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High Fives for "Yo Gabba Gabba! The Dancey Dance Bunch!"

by on October 15, 2008

The cast of 'Yo Gabba Gabba!'For an adult, watching any new children’s title can trigger an involuntary twinge of fear. In the best cases the show is enjoyable for viewers of all ages, even if the older viewers are enjoying the show for entirely different reasons than the younger ones. Most people who can count past 10 and tie their own shoes will settle for a show that’s at least watchable. The worst-case shows can drive an adult right out of the room with manic, repetitive, childish crap.

I am happy to report that Nickelodeon’s Yo Gabba Gabba! falls solidly in the first and best category. Produced by the Magic Store and W!ldbrain, it is an appealingly noisy mash-up of puppetry, animation, singing, dancing, and nonsense that is completely entertaining for both kids and supervising adults. It manages to be tremendously energetic without ever slipping into attention-deficit-disordered, fast-cutting incoherence. If the eccentric and eclectic show reminds me of anything, it’s classic Sesame Street, which is about the highest compliment I can give to any pre-schooler show.

Yo Gabba Gabba! is a half-hour show of skits hosted by the extremely orange DJ Lance Rock. He is joined by a cast of five giant monsters: Muno, Foofa, Brobee, Toodee, and Plex. DJ Lance oversees mayhem that attempts to teach the usual kindergarten life-lessons like sharing, not smacking other people when you’re dancing around, and trying new foods because you may like them. Simple lessons, to be sure, and easily found in lots of other pre-school TV shows, but they are rarely presented with this much energy. The first DVD, “The Dancey Dance Bunch!” contains the first four episodes of the show, and the show quickly finds solid footing by the start of the second episode.

The puppetssss! It dancess with the puppetsss!!!The skits with DJ Lance and his monster friends are interspersed with random cartoons and semi-recurring bits. “Cool Tricks” features someone doing something cool, with the highlights on this disc being a fantastic tap-dancing pair and a fellow making music by waving his hands in the air over a weird L-shaped contraption called a Theremin. “Dancey Dance Time” features a random celebrity teaching the audience some wacky dance—it’s a bit surprising to see Elijah Wood popping up in a bright yellow T-shirt having a grand time teaching viewers how to do the Puppetmaster, but there he is. “The Super Music Friends Show” is a kid-friendly music video, and if this disc has only one example, it’s also one of the most popular: the bright, musically addictive “I’m So Happy I Can Dance” by the Canadian pop band the Salteens. (Don’t believe me? Check it out for yourself in streaming video on the Yo Gabba Gabba! website.)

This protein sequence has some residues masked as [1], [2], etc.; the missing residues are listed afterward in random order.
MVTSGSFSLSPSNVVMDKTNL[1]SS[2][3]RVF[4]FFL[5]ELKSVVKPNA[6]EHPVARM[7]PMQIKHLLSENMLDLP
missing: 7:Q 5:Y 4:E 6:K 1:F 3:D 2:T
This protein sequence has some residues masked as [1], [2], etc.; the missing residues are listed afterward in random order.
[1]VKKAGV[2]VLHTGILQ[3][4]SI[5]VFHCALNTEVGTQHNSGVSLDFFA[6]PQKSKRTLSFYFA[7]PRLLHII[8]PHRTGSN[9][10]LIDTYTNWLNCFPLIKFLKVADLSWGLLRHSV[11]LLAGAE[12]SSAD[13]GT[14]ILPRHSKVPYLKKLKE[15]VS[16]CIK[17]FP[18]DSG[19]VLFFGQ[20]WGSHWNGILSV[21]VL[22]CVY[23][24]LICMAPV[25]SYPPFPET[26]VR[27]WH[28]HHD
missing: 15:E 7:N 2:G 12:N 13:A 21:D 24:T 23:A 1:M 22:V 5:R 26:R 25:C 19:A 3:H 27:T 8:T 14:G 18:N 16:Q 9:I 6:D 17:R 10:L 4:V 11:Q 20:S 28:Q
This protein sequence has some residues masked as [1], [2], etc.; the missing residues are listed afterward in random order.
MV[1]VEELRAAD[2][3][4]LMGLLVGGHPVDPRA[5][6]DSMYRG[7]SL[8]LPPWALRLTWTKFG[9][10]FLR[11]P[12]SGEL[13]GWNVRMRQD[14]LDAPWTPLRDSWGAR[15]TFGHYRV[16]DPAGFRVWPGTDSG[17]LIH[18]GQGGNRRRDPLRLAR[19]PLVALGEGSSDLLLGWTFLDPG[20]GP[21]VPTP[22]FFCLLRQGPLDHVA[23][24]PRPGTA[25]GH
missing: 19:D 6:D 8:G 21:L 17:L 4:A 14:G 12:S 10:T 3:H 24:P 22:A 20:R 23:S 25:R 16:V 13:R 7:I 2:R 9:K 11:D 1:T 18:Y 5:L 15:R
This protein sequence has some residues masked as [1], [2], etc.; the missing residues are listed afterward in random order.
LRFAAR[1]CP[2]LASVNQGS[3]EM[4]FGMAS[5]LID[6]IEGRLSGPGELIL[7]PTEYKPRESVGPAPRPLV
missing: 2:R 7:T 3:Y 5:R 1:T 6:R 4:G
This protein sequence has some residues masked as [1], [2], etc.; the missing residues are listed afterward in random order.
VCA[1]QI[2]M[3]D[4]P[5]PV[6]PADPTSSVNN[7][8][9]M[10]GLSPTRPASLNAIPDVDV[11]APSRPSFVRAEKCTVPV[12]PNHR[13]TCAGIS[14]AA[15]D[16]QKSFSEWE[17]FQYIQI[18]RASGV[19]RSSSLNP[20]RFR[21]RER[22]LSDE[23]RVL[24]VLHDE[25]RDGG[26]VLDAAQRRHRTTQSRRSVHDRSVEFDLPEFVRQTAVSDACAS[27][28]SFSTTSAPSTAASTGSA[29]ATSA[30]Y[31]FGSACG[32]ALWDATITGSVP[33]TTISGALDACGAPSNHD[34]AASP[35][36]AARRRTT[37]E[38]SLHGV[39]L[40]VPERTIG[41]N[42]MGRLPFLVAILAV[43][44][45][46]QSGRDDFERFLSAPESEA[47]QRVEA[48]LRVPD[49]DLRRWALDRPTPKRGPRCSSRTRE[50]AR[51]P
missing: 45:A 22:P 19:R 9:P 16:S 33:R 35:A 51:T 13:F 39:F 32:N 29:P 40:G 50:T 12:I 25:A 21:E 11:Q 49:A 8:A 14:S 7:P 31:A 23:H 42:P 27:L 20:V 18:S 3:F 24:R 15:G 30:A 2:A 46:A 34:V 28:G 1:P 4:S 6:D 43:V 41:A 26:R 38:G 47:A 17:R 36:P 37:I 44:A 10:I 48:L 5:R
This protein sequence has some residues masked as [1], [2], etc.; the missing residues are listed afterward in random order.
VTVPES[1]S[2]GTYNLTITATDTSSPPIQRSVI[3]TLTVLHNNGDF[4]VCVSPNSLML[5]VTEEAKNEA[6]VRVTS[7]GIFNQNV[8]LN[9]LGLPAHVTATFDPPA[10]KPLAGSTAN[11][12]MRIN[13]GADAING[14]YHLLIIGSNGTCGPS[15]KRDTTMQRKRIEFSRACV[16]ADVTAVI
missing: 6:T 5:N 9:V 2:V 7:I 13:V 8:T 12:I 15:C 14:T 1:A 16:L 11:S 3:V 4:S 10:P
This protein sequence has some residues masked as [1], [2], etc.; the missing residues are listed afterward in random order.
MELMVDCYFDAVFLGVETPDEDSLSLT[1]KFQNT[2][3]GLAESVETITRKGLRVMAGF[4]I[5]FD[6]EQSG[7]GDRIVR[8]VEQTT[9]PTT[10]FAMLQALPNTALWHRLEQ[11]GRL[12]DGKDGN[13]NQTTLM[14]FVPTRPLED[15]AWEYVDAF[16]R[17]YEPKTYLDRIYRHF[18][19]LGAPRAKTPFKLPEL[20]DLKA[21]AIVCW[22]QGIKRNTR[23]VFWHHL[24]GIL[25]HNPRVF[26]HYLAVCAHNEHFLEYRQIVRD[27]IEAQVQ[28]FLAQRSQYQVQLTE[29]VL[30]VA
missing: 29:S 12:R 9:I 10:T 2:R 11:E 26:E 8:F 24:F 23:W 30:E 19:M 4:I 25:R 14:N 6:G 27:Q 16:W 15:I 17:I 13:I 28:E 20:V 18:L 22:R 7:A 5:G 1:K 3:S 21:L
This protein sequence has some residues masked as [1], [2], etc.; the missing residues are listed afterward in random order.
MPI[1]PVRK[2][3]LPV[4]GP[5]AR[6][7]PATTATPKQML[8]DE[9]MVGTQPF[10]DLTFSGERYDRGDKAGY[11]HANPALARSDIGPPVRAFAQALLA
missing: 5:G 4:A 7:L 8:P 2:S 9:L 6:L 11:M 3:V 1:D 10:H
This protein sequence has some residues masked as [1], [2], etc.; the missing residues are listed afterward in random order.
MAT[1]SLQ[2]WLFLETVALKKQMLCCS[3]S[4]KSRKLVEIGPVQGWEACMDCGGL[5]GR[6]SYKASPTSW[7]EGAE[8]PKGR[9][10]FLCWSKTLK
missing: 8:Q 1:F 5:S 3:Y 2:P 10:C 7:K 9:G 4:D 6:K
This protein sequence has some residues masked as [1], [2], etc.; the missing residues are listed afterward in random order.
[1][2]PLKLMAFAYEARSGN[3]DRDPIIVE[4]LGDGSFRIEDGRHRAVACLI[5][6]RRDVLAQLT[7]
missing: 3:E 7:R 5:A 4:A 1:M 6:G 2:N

The cartoons on for the show seem to be done entirely in Flash. They may not flashy or terribly ornate, but they are consistently fast, fun, and entertaining. An entertaining little whimsy in episode 4 about a boy flying a kite with his dog is one of the best on the disc, as is the quirky recurring superhero show “Super Martian Robot Girl” (designed by Space Ghost: Coast to Coast and Welcome to Eltingville‘s Evan Dorkin and Sarah Dyer). These animated segments also remind me powerfully of the best Sesame Street cartoons, and it’s not too much to hope that this generation’s Bud Luckey is toiling away on this show somewhere at W!ldbrain.

Super Martian Robot GirlI hesitate to make a big deal of this, since the show seems to go out of its way not to, but it’s worth pointing out the matter-of-fact ethnic diversity of the people on-screen. The show opts to gives its overt lessons about tolerating people who look different from you by using the five monster characters or comparable non-human things in animated segments, but it very nicely leads by example by placing diverse skin colors and facial features on camera. It is also rather like Sesame Street in this regard, although perhaps without the foreign language elements.

Like most Nickelodeon DVDs, this disc is a no-frills affair, presenting the show in full-frame format with a stereo soundtrack with no chapter stops. The only bonus feature is a little sequence introducing the five monster cast members. Trailers for other Nick preschool programs begin when you insert the disk. These trailers are skippable using the “forward” button on your DVD player, which makes them marginally less annoying than the unskippable variety, but it is a little bit upsetting to notice how very many of them there are on a pre-schooler DVD. The DVD also seems to have a feature that begins the “Play All” option if the menu is left alone for too long, which is perhaps an acknowledgment that a supervising adult might drop the disc in the DVD player and run without starting the disc for the kids.

For Yo Gabba Gabba!, that would be a real mistake. Pre-schooler TV always has to balance on a knife edge between entertainment and education, with a lot of shows falling too far on one side or the other (and, occasionally, falling straight into the pit of “entertaining only if you’re under age 6”). Yo Gabba Gabba! may lean a bit more on the “entertaining” side of that continuum, but it is so thoroughly entertaining that you probably won’t care all that much. Hey, people think you’re weird already for watching cartoons at your age. Why not add a pre-school show if it’s one this entertaining?

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